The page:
Spring has spawn: Herring return after ‘Holy cow’ recovery

Spring may have melted away dreams of snow, but the beaches of Bainbridge Island are still dappled with pearly white specks — herring season is upon us, and if recent trends continue, it’s going to be a party.

For a few days in March and April, the shores along the north and eastern side of BI turn a beautiful cerulean and turquoise with herring spawn. Marine animals by the thousands from all walks (and currents) of life descend on the scene to feed. It’s a spectacle, local scientists agree, but one that deserves the hype. Pacific herring spawn are the bedrock of the aquatic ecosystem in Puget Sound — fueling salmon, orcas, sea lions, porpoises, sharks, gulls, otters, eagles, ducks and all manner of predatory fish — and only five years ago, they were almost extinct.

Brian Whitlock of Bainbridge has become something of a herring herald. His backyard view is uniquely situated to watch the annual event, and marine scientists around the peninsula rely on his photography to keep tabs on the herring.

“You know this is happening because the wildlife comes out in full force,” Whitlock said. “It’s special because it’s right here. We’re fairly suburban on Bainbridge, and in other places, you have to travel miles to see wildlife like this. But this is right in our backyard.”

This March marks the fourth year since the Pacific herring around BI made a miraculous comeback in 2020.

Jon Oleyar, fisheries biologist for the Suquamish Tribe, recalled days spent surveying herring eggs in the 1990s from a small boat. There were some eggs, but not a lot, he said. Alternating boom-and-bust years are normal for herring, some researchers say, but returns around Madison Bay were consistently low. As time went on, the population crashed throughout Puget Sound.

By 2019, the state Department of Fish and Wildlife began to consider labeling the Pacific herring extinct. But in 2020, there was a sudden change — there were more than ever. “It went from almost nothing, to ‘Holy cow, where did these fish come from?’” Oleyar said.

He watched with some tribal elders in downtown Suquamish, and the group was in awe. “The [elders] didn’t recall seeing anything like that, even going back to their grandparents’ time, 50 to 100 years ago. That was probably one of the bigger spawn events locally that some of these tribal members have seen in their lifetime.”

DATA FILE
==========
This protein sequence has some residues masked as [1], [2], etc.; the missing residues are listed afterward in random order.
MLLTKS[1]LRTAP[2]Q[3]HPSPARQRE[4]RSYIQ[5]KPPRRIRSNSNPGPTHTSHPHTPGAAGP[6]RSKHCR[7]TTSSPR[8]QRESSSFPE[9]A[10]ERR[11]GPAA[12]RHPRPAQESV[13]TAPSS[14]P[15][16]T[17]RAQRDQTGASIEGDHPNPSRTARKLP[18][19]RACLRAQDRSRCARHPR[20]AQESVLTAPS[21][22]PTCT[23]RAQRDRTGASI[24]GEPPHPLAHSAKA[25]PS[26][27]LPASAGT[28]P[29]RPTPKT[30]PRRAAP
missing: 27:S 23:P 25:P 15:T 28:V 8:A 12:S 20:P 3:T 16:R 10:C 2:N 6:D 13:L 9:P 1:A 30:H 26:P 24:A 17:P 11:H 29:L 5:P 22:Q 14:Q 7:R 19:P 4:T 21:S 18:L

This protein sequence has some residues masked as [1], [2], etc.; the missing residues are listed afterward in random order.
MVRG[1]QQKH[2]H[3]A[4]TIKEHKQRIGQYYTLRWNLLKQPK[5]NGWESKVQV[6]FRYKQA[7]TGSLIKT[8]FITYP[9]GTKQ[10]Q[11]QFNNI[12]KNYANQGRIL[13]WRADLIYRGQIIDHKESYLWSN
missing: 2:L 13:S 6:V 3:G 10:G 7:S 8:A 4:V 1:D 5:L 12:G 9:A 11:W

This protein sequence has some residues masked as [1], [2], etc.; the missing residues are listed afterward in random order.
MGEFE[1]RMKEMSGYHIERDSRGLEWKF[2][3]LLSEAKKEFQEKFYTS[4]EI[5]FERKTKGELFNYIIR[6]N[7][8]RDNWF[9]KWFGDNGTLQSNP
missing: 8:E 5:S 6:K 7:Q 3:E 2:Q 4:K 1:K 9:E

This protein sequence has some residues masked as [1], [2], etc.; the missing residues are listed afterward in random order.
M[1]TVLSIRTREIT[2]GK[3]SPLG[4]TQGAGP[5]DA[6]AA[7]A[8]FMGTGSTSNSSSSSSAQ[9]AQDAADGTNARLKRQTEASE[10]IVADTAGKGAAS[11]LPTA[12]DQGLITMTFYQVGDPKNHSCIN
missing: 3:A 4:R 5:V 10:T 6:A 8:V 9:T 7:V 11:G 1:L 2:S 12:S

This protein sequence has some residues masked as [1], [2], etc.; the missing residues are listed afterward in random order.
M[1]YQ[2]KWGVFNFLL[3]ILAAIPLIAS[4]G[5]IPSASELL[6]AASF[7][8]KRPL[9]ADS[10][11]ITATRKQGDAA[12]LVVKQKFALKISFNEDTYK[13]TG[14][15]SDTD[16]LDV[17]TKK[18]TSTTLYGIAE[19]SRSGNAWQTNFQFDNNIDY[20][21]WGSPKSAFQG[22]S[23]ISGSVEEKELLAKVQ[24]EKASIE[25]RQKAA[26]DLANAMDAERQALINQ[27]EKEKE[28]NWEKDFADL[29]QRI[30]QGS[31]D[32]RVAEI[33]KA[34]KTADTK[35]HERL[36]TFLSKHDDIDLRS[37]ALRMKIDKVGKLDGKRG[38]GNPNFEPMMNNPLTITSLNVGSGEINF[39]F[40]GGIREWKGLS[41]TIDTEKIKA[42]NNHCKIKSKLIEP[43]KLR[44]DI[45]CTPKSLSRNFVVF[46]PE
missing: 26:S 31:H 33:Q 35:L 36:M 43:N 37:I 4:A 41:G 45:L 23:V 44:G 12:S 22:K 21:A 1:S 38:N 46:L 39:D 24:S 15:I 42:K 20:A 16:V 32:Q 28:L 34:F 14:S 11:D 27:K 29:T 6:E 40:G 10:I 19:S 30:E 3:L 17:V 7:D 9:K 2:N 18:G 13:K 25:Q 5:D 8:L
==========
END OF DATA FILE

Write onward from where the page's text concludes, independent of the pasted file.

Since then, spawning events around BI have held steady, Oleyar said. But the reason for the comeback is not clear. Research shows that herring numbers tend to be all over the place. Additionally, the herring’s preferred habitat shifted and declined rapidly for years, leaving nothing for the fish to spawn on. But their powerful comeback, combined with improvements to nearshore habitat by environmental groups, leads Oleyar to speculate that the herring “may have always been around, just in a different location. I like to think that it’s because the oceans are not as bad as we think,” he said.

Pacific herring season is nature’s continental breakfast after the long dark winter. The eggs look like strings of gummy pearls attached to algae and other aquatic foliage, like seaweed and eelgrass, and can be seen clinging to marine vegetation that washes up onshore.

Right now, most of the herring around BI are shoaling, or gathering in large numbers in preparation to spawn, said Anne Shaffer, lead scientist at the Coastal Watershed Institute and affiliate professor with Western Washington University College of the Environment. Actual spawning involves the male fish broadcasting milt, or sperm, into the water and females “furiously laying eggs” on available habitat, she explained, which causes the brightly colored water near shore. “It’s well documented that herring can be very discriminating about their spawning location and can hold off for weeks, [but] once they start, it is full-on,” Shaffer said.

Telltale signs of a herring spawn event are hard to miss, Whitlock said. The water will “look like the Caribbean,” for one, but there will also be large numbers of animals, like sea lions and eagles — all of which will be celebrating quite loudly.

It may look like fun, but Oleyar cautions beachgoers to step carefully during spawning. The eggs are sensitive to vibrations, chemicals and other disturbances and are best enjoyed from a distance, he said.

The fish may spawn repeatedly during a season, Shaffer added, but what compels them to do so is still a mystery. Some speculate that the events are tied to the cycles of the moon, but it’s not conclusive. “What triggers [spawning] is a complex set of environmental cues that we don’t fully understand,” she said.

Plenty of animals are happy to feast on herring roe, but when the eggs hatch after about two weeks, the action ticks up a notch. “The hatched larvae fill, and fuel the Salish Sea, heralding the first plankton bloom of the year. Salmon juveniles are at the same time arriving along the shoreline and will soon depend on these herring for food as they grow,” Shaffer said. “[Transient] orcas will soon appear to predate on the sea lions and Resident [orcas] on the salmon feeding on the herring.”

A raft of California sea lions converge to feed on herring near Hidden Cove in March 2023.

A raft of California sea lions converge to feed on herring near Hidden Cove in March 2023.

A raft of sea lions feed on herring underwater in March 2023.

A raft of sea lions feed on herring underwater in March 2023.